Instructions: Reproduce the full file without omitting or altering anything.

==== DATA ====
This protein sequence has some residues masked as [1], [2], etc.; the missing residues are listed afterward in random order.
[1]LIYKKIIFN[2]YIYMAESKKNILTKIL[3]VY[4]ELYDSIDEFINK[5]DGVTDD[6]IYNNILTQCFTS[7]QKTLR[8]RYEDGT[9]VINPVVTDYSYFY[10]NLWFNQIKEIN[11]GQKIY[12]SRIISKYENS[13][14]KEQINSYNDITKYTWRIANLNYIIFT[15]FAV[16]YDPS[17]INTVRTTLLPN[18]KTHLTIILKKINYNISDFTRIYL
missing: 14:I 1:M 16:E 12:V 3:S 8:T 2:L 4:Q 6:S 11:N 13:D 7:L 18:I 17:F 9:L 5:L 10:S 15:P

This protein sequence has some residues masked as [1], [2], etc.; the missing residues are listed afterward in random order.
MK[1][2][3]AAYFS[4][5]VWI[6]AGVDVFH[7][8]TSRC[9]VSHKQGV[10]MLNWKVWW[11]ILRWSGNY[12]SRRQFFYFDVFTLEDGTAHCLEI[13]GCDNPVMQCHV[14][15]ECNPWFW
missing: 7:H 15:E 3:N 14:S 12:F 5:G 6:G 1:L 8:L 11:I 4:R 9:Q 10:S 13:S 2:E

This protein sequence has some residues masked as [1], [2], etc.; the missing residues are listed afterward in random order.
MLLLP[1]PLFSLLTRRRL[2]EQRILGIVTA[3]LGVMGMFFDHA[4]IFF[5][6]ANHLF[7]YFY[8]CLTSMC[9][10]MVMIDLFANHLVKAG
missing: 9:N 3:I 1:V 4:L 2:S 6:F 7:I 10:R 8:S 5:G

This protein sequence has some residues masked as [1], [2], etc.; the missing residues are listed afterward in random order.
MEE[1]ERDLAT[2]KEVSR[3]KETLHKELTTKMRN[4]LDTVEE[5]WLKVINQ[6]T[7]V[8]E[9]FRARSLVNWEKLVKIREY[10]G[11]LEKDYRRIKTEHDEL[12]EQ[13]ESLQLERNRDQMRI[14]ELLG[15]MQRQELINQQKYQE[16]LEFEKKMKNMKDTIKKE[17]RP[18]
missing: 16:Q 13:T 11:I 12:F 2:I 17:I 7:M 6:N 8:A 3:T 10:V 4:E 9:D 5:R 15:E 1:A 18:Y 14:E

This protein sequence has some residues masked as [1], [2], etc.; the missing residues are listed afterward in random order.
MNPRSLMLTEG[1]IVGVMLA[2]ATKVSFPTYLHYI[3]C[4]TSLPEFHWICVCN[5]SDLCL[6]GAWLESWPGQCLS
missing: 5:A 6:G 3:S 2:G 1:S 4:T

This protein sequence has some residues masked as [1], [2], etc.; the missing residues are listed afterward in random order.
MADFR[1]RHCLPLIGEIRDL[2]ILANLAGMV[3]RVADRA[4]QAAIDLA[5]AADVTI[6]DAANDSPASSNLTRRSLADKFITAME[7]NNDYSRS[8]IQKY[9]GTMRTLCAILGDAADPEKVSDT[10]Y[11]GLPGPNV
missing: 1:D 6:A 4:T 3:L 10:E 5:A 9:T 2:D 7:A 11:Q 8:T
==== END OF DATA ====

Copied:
This protein sequence has some residues masked as [1], [2], etc.; the missing residues are listed afterward in random order.
[1]LIYKKIIFN[2]YIYMAESKKNILTKIL[3]VY[4]ELYDSIDEFINK[5]DGVTDD[6]IYNNILTQCFTS[7]QKTLR[8]RYEDGT[9]VINPVVTDYSYFY[10]NLWFNQIKEIN[11]GQKIY[12]SRIISKYENS[13][14]KEQINSYNDITKYTWRIANLNYIIFT[15]FAV[16]YDPS[17]INTVRTTLLPN[18]KTHLTIILKKINYNISDFTRIYL
missing: 14:I 1:M 16:E 12:V 3:S 8:T 2:L 4:Q 6:S 11:N 13:D 7:L 18:I 17:F 9:L 5:L 10:S 15:P

This protein sequence has some residues masked as [1], [2], etc.; the missing residues are listed afterward in random order.
MK[1][2][3]AAYFS[4][5]VWI[6]AGVDVFH[7][8]TSRC[9]VSHKQGV[10]MLNWKVWW[11]ILRWSGNY[12]SRRQFFYFDVFTLEDGTAHCLEI[13]GCDNPVMQCHV[14][15]ECNPWFW
missing: 7:H 15:E 3:N 14:S 12:F 5:G 6:G 1:L 8:L 11:I 4:R 9:Q 10:S 13:S 2:E

This protein sequence has some residues masked as [1], [2], etc.; the missing residues are listed afterward in random order.
MLLLP[1]PLFSLLTRRRL[2]EQRILGIVTA[3]LGVMGMFFDHA[4]IFF[5][6]ANHLF[7]YFY[8]CLTSMC[9][10]MVMIDLFANHLVKAG
missing: 9:N 3:I 1:V 4:L 2:S 6:F 7:I 10:R 8:S 5:G

This protein sequence has some residues masked as [1], [2], etc.; the missing residues are listed afterward in random order.
MEE[1]ERDLAT[2]KEVSR[3]KETLHKELTTKMRN[4]LDTVEE[5]WLKVINQ[6]T[7]V[8]E[9]FRARSLVNWEKLVKIREY[10]G[11]LEKDYRRIKTEHDEL[12]EQ[13]ESLQLERNRDQMRI[14]ELLG[15]MQRQELINQQKYQE[16]LEFEKKMKNMKDTIKKE[17]RP[18]
missing: 16:Q 13:T 11:I 12:F 2:I 17:I 7:M 6:N 8:A 3:T 10:V 4:E 9:D 5:R 15:E 1:A 18:Y 14:E

This protein sequence has some residues masked as [1], [2], etc.; the missing residues are listed afterward in random order.
MNPRSLMLTEG[1]IVGVMLA[2]ATKVSFPTYLHYI[3]C[4]TSLPEFHWICVCN[5]SDLCL[6]GAWLESWPGQCLS
missing: 5:A 6:G 3:S 2:G 1:S 4:T

This protein sequence has some residues masked as [1], [2], etc.; the missing residues are listed afterward in random order.
MADFR[1]RHCLPLIGEIRDL[2]ILANLAGMV[3]RVADRA[4]QAAIDLA[5]AADVTI[6]DAANDSPASSNLTRRSLADKFITAME[7]NNDYSRS[8]IQKY[9]GTMRTLCAILGDAADPEKVSDT[10]Y[11]GLPGPNV
missing: 1:D 6:A 4:T 3:L 10:E 5:A 9:T 2:D 7:A 11:Q 8:T